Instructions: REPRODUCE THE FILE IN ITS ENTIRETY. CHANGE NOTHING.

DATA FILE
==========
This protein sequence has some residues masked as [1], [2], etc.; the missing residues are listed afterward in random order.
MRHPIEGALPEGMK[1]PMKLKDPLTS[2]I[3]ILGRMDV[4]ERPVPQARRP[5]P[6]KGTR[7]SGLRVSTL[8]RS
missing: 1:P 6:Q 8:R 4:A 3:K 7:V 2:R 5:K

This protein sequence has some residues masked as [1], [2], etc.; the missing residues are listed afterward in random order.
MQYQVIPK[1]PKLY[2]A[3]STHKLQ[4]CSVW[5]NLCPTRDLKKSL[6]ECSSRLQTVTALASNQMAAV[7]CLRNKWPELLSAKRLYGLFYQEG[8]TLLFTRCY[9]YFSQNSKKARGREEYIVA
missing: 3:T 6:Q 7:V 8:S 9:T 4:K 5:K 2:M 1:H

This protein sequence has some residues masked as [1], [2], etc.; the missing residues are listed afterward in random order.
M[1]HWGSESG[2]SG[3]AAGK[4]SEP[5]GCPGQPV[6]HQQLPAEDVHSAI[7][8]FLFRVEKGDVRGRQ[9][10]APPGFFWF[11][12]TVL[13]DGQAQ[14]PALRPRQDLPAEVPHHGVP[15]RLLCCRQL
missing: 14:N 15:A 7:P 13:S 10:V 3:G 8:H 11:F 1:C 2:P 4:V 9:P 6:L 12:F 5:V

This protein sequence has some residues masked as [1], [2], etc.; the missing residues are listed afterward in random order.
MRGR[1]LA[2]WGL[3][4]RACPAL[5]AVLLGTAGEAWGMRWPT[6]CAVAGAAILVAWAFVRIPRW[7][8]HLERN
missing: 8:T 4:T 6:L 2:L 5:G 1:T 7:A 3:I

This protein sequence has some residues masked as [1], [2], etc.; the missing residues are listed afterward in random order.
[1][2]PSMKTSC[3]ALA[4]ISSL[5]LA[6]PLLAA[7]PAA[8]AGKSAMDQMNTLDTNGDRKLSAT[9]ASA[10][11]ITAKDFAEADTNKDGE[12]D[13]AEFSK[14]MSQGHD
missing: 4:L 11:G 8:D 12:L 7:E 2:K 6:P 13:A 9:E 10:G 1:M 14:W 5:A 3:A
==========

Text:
This protein sequence has some residues masked as [1], [2], etc.; the missing residues are listed afterward in random order.
MRHPIEGALPEGMK[1]PMKLKDPLTS[2]I[3]ILGRMDV[4]ERPVPQARRP[5]P[6]KGTR[7]SGLRVSTL[8]RS
missing: 1:P 6:Q 8:R 4:A 3:K 7:V 2:R 5:K

This protein sequence has some residues masked as [1], [2], etc.; the missing residues are listed afterward in random order.
MQYQVIPK[1]PKLY[2]A[3]STHKLQ[4]CSVW[5]NLCPTRDLKKSL[6]ECSSRLQTVTALASNQMAAV[7]CLRNKWPELLSAKRLYGLFYQEG[8]TLLFTRCY[9]YFSQNSKKARGREEYIVA
missing: 3:T 6:Q 7:V 8:S 9:T 4:K 5:K 2:M 1:H

This protein sequence has some residues masked as [1], [2], etc.; the missing residues are listed afterward in random order.
M[1]HWGSESG[2]SG[3]AAGK[4]SEP[5]GCPGQPV[6]HQQLPAEDVHSAI[7][8]FLFRVEKGDVRGRQ[9][10]APPGFFWF[11][12]TVL[13]DGQAQ[14]PALRPRQDLPAEVPHHGVP[15]RLLCCRQL
missing: 14:N 15:A 7:P 13:S 10:V 3:G 8:H 11:F 1:C 2:P 4:V 9:P 6:L 12:F 5:V

This protein sequence has some residues masked as [1], [2], etc.; the missing residues are listed afterward in random order.
MRGR[1]LA[2]WGL[3][4]RACPAL[5]AVLLGTAGEAWGMRWPT[6]CAVAGAAILVAWAFVRIPRW[7][8]HLERN
missing: 8:T 4:T 6:L 2:L 5:G 1:T 7:A 3:I

This protein sequence has some residues masked as [1], [2], etc.; the missing residues are listed afterward in random order.
[1][2]PSMKTSC[3]ALA[4]ISSL[5]LA[6]PLLAA[7]PAA[8]AGKSAMDQMNTLDTNGDRKLSAT[9]ASA[10][11]ITAKDFAEADTNKDGE[12]D[13]AEFSK[14]MSQGHD
missing: 4:L 11:G 8:D 12:L 7:E 2:K 6:P 13:A 9:E 10:G 1:M 14:W 5:A 3:A